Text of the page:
BACKGROUND: Cerebral Palsy (CP) is the most common childhood physical disability in developed countries. Parents of children with CP experience difficulties which can result in reduced wellbeing. Health professionals supporting children with CP have been encouraged to focus on parental wellbeing as this forms part of the child's essential environment. There is a lack of evidence about interventions which holistically support the whole family by providing therapeutic input for the child and support for parents. This study aimed to explore parents' experiences of play-based groups for children with CP and their parents, with a focus on the groups' impact on parents' wellbeing. METHODS: Parents of children with CP who had attended play-based groups in the year prior were recruited for this qualitative study. Semi-structured interviews were conducted, audio-recorded and transcribed verbatim. Participants' demographic characteristics were collected as contextual information. Data was analysed using an inductive thematic approach. RESULTS: Ten mothers were interviewed. Overall, mothers had positive experiences of the groups and perceived them as an important influence on their wellbeing. Four themes described mothers' experiences of the groups and the subsequent impact on their wellbeing: (1) Practical Support, (2) Connecting with Others, (3) Transitioning Journeys, and (4) Different Motivators, Different Experiences. Numerous factors influenced mothers' experiences of attending the groups and the subsequent impact on their wellbeing. This included mothers' individual experiences of having a child with CP. CONCLUSIONS: Interventions combining practical and social support for the whole family can have a positive impact on the wellbeing of mothers of children with CP. Care should be taken to provide individualised support for each family. There is no 'one size fits all' approach and a package of care can provide multiple services which meet the varying needs of mothers and their children with CP.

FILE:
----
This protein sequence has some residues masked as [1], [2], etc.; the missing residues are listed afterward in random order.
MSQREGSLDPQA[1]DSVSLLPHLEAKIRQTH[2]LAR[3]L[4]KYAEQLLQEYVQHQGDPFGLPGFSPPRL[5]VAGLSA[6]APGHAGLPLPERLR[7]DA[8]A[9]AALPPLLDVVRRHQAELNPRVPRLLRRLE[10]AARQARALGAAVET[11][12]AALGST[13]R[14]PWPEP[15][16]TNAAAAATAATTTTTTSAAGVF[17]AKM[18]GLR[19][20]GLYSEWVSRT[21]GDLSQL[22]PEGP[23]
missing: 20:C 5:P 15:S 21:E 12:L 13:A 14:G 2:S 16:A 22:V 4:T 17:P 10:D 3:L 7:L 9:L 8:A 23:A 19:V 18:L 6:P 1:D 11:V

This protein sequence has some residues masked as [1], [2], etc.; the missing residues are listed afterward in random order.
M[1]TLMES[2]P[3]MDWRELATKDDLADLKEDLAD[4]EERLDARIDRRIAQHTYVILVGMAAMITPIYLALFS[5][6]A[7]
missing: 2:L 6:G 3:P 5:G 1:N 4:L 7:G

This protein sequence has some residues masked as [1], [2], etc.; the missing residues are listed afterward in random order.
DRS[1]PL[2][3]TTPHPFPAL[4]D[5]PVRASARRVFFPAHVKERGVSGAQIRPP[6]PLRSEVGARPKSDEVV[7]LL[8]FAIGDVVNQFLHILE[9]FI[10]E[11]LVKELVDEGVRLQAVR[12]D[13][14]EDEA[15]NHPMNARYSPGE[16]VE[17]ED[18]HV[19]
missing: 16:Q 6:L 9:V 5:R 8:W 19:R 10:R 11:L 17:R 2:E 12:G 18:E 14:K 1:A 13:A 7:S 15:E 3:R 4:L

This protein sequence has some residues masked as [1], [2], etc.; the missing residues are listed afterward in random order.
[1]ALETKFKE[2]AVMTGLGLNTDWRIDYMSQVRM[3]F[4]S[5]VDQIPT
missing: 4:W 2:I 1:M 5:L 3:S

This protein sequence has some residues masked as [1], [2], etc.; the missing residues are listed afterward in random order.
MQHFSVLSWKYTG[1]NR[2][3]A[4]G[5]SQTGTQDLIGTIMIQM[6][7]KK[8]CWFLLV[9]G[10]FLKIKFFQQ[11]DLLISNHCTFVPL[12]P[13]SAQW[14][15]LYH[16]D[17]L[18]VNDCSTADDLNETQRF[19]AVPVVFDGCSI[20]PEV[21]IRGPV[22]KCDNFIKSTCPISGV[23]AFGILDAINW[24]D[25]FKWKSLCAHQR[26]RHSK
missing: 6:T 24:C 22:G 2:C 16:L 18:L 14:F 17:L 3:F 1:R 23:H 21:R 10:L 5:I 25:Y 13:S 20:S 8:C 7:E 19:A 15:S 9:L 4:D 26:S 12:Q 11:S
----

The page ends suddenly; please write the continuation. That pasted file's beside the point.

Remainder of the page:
Child Care Health Dev
cerebral palsy, child disability, groups, parents, social support, wellbeing